Parliamentary supremacy and the Speaker's corner
by Duncan Cameron at rabble.ca
"Most people expect Speaker Peter Milliken, a Liberal, to sidestep the issue of parliamentary supremacy; he may issue a rebuke to the Harper government, but acknowledge the legitimacy of cabinet ministers making their own secrecy determinations."I'd love to see him rule that the Harperite stance is illegitimate, but I fear he won't. But will they get away with this?
"The Conservatives have breached international law by handing over of Afghan detainees to be tortured, and should be prosecuted under the Geneva Convention, irrespective of the Speaker's ruling. We do not need additional proof or "secret" documents in order to arrive at that conclusion. But we do need to face the issue of disregard for parliament raised by the Harper government on a daily basis, irrespective of any crimes it has committed."And what of the whistleblower Richard Colvin, one the people supposedly given "real protection" by Harper and his Accountability Act?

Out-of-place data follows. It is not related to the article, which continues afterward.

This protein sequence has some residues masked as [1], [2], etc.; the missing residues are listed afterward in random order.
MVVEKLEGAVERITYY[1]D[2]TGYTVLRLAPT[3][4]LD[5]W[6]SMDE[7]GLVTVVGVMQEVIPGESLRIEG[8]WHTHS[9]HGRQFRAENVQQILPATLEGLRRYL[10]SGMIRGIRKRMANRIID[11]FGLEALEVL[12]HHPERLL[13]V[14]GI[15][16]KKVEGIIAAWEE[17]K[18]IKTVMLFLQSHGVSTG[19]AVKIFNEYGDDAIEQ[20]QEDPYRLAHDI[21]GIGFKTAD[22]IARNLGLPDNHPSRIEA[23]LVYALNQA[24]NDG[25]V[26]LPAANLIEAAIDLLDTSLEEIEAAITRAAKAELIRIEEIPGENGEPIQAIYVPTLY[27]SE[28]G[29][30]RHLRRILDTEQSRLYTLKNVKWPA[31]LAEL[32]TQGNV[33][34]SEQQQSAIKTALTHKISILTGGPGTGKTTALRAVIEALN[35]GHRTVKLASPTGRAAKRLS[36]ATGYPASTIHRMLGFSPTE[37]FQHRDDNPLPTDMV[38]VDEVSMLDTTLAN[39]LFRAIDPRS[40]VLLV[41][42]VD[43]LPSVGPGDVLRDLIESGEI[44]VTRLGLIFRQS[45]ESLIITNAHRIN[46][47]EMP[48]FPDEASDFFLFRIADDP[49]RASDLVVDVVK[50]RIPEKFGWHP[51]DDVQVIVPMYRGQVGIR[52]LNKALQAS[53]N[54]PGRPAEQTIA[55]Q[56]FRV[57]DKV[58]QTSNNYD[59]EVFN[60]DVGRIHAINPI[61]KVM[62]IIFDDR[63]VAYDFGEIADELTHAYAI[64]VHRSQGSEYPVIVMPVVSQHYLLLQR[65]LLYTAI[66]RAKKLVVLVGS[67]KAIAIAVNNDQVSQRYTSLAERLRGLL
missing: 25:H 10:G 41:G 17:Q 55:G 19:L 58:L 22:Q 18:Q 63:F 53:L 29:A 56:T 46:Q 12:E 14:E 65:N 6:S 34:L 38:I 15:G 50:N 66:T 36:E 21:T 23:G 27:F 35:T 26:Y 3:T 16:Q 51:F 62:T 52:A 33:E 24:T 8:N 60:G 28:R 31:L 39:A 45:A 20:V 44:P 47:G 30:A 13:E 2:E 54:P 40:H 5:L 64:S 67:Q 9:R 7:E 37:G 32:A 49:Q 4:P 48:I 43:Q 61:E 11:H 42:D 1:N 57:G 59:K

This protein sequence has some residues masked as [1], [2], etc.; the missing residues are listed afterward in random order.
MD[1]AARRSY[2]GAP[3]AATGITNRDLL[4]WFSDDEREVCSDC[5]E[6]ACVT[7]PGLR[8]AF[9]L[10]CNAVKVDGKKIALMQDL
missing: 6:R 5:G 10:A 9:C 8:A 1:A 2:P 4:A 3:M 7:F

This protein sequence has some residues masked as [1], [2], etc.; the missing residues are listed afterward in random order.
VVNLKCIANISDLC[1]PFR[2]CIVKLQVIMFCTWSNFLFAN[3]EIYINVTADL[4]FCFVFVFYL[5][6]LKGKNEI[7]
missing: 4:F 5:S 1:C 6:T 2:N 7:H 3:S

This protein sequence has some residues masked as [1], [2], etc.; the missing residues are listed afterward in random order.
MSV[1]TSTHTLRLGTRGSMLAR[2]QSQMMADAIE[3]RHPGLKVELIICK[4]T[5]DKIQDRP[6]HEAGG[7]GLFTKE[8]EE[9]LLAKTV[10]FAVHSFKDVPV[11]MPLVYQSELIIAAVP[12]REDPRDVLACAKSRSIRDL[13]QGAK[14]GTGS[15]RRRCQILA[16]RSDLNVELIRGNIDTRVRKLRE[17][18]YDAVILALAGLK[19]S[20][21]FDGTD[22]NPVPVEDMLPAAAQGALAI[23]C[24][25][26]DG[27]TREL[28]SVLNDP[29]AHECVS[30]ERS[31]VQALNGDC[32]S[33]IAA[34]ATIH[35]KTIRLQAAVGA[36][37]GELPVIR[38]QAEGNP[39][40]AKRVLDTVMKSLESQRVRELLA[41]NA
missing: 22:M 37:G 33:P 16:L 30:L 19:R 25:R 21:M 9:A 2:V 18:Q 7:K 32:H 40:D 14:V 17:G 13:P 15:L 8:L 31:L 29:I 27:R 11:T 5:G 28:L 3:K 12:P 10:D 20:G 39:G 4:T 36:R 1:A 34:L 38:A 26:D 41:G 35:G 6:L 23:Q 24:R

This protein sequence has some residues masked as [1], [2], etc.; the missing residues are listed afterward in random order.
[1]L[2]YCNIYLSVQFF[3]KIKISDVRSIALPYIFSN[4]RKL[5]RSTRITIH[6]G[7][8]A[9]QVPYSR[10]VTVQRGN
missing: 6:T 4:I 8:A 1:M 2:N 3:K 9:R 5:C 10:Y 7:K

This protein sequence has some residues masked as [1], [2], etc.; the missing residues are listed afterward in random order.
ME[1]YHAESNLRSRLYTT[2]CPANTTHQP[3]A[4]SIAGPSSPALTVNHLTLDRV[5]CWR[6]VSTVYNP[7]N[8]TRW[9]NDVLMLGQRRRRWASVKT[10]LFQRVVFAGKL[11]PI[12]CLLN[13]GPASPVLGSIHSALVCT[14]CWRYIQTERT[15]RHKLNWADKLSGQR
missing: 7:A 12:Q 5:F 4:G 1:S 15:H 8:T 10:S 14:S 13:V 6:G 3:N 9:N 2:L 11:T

"Richard Colvin is the Canadian diplomat who raised the issue of torture inside the government. He was called to testify before a parliamentary committee on what he knew, and when he knew it. While making his testimony, on orders of the Conservatives, he was denied access to his own emails.
A public servant called as a witness before a parliamentary committee and unable to access his own work while testifying? Even George Orwell did not imagine tyranny being that imaginative. Every Conservative MP deserves to be defeated in the next election."
So, "real protection" consists of piling on Colvin as soon as he opens his mouth, virtually calling him a liar, misrepresenting his work, and then taking cover behind a pile of redacted documents as high as the Berlin Wall?
I feel a major depression coming on...again.